Alexander Rush and Yoon Kim, Harvard University
Time: Tues/Thurs 1:002:30pm
Location: Pierce 209
Date  Location  Topic  Materials 

Sep. 1, 1011am (Mark)  Pierce 301  Math Review (Linear Algebra, Calculus, Probabilistic Theory)  
Sep. 4, 56pm (Zhirui)  Pierce 301  Math Review (Linear Algebra, Calculus, Probabilistic Theory)  
Sep. 7, 56pm (Rachit)  Pierce 320  Code Review (Python, Numpy, Matplotlib, PyTorch)  
Sep. 8, 1111:59am (Rachit)  MD 223  Code Review (Python, Numpy, Matplotlib, PyTorch) 
The ideal outcome of this project would be a paper that could be submitted to a toptier natural language or machine learning conference such as ACL, EMNLP, NIPS, ICML, or UAI. There are different ways to approach this project, which are dis cussed in a more comprehensive document that is available on the course website. There are four separate components of the project.
You will upload these materials via Canvas. Please see the syllabus (linked in the course website) for a more thorough description of the final project and policies related to collaboration, etc.
Date  Due  Descriptions 

Feb. 20  Proposal  This is a twopage document that describes the problem you intend to solve, your approach to solving it and the experiments that you intend to run to evaluate your solution. 
March 8  Abstract and Status Report  This is a three to four page document that contains a draft of your final abstract, as well as a brief status report on the progress of your project. 
May 6  Talk Session  You will make a conferencestyle poster about your project, with a class poster session during reading week. SEAS will pay for the cost of producing the poster. You will also submit a PDF file of your poster. 
May 11  Final Report  You will write a report of up to ten pages, in the style of a mainstream CS conference paper. See the papers linked on the course website for examples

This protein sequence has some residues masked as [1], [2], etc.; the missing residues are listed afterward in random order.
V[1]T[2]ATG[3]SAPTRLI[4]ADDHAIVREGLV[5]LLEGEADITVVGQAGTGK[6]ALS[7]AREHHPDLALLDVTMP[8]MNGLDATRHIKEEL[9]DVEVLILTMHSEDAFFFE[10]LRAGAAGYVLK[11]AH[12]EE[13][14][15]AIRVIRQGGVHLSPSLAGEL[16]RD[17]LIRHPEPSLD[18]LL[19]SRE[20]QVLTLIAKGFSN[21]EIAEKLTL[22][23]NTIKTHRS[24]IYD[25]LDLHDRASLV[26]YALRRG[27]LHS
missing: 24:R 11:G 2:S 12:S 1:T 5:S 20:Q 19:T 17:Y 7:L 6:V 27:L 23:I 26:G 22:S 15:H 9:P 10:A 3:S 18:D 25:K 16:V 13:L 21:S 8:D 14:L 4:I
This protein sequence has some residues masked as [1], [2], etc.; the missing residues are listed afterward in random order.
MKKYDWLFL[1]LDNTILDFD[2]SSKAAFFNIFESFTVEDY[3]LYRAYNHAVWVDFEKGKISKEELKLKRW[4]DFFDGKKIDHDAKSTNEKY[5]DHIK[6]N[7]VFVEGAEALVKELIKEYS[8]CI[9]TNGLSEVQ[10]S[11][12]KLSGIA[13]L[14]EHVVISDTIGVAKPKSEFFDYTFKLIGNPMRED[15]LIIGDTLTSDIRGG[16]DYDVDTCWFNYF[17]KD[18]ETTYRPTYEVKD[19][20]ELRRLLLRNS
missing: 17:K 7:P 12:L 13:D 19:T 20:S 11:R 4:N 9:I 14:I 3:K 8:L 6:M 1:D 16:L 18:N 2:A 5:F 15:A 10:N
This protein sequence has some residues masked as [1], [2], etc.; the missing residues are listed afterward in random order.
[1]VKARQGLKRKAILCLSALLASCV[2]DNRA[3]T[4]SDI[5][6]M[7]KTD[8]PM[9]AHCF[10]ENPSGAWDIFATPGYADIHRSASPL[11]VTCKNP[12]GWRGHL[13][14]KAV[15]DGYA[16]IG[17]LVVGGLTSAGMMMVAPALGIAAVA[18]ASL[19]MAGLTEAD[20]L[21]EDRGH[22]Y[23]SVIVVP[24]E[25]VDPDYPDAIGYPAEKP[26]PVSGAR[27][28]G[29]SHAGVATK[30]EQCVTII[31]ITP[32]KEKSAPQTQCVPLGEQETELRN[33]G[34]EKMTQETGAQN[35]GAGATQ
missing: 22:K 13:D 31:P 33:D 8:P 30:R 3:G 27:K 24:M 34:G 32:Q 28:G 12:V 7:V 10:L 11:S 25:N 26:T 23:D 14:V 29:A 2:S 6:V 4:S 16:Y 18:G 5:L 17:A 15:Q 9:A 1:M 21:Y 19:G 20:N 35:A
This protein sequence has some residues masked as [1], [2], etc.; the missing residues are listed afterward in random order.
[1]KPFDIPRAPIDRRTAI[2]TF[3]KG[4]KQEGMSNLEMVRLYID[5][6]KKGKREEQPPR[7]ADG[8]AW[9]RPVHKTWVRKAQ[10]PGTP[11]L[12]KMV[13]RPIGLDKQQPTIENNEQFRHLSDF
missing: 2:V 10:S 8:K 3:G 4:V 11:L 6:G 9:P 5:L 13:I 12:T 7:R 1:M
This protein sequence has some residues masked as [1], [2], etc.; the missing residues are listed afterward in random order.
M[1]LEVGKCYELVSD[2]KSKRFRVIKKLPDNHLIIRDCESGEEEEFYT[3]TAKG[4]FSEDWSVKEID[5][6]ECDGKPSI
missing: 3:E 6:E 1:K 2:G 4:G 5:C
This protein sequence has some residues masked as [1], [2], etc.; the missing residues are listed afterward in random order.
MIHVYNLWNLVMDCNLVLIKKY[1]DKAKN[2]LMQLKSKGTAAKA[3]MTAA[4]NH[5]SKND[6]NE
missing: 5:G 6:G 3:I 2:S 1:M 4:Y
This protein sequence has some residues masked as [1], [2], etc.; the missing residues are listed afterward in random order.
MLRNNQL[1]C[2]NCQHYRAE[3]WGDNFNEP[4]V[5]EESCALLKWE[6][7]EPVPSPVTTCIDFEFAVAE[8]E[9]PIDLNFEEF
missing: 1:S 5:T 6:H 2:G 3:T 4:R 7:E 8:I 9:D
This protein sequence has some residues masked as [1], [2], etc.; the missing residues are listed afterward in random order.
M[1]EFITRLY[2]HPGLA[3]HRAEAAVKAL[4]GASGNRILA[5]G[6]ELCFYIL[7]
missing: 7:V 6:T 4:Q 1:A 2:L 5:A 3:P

Our syllabus this semester consists of two parts. The first part of the semester will be an accelerated background on applied deep learning for natural language processing with a series of Kaggle competitions. The second part of the semester will consist of student led paper presentations on the topic of deep probabilistic sequence modeling with latent variables.
Date  Area  Topic  Demos  Readings  Assignment (DUE: Fri 5pm of this week) 

Jan. 23  Sequence Classification  BagofWords 


Jan. 25  Convolutions 

Classification (Kaggle)  
Jan. 30  Sequence Modeling  NNLMs 


Feb. 1  RNNs 


Feb. 6  Sequence Transduction  Encoding 


Feb. 8  Attention 

Modeling (Kaggle)  
Feb. 13  Search 


Feb. 15  Variational Inference  Basics 


Feb. 20  VAEs 


Feb. 22  Other Latent Variable Techniques  GANs 

Attention (Kaggle)  
Feb. 27.  REINFORCE 


Mar. 1  Guest Lecture (Structured Training for NMT)  
Mar. 6.  Midterm  
Mar. 8  Latent Variable Models  Sequence VAEs 

VI (Kaggle)  
Mar. 20  Sampling Improvements  
Mar. 22  Structured VAEs 

Final Project Topics  
Mar. 27  Discrete Variables  REINFORCE for text  
Mar. 29  Discrete VAEs  Project Abstract Due  
Apr. 3  Dynamic Networks  Training with Search  
Apr. 5  Neural Module Networks  
Apr. 10  NMT  Recent advances in NMT  
Apr. 12  Unsupervised NMT  
Apr. 17  Topics  Latent Variable Models in Science  
Apr. 19  Latent Variable Models in Vision  
Apr. 24  Interpretation  Rationale Generation